“Celaka! I must have lost it,” he grumbled. Frustrated, he pinched the scab on his chest and tugged, wincing as it ripped, and ignored the new bleeding. He finished wiping the rest of his body off.
Clean at last and unlikely to bleed much more, he stuffed everything back into his pack. The pressure from the Tower had been growing silently as he worked, indicating that his quiet time in this liminal space was coming to an end.
It’d be too easy after all, for other Tower climbers to quietly cultivate in between floors, gathering strength and power without any risk.
Whoever, or whatever, had dropped the Towers onto Earth must be sadistic sei baat gung—bastards in Cantonese, his family’s dialect—who liked to see people fight and struggle. No peaceful transition to a higher power for them, no cooking or baking or flower arrangement contests.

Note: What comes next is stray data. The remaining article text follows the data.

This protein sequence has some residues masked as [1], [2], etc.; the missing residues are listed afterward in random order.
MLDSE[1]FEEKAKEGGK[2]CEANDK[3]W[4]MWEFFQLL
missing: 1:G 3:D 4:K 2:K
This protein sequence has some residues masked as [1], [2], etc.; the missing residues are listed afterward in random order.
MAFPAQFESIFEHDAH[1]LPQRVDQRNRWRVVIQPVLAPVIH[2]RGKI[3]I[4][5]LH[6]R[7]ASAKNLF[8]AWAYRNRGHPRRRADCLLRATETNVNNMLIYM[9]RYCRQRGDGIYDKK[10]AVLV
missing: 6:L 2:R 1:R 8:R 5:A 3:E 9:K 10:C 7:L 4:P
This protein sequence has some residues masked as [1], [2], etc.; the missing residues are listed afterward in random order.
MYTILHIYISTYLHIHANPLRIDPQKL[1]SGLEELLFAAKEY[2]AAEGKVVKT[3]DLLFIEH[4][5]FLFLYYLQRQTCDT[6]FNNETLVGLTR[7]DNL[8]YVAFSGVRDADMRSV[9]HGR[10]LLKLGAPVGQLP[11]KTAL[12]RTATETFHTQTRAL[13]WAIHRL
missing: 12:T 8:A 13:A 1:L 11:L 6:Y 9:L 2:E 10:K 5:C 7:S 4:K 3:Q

Only the strong and determined got to climb a Tower, the kind of people who didn’t mind murdering another person. And boy was that a whole can of repressed worms there, what with the recollection of his most recent fights still lingering and the kinds of problems those created.
A small part of Arthur was curious what it would be like in another fifty years. Already, the Towers had altered the entire global economy. They had changed the course of lives for an entire generation, his generation. They were studying for jobs that were low paying and almost guaranteed to be automated in their lifetime, and so now being a Tower climber was the profession they looked up to.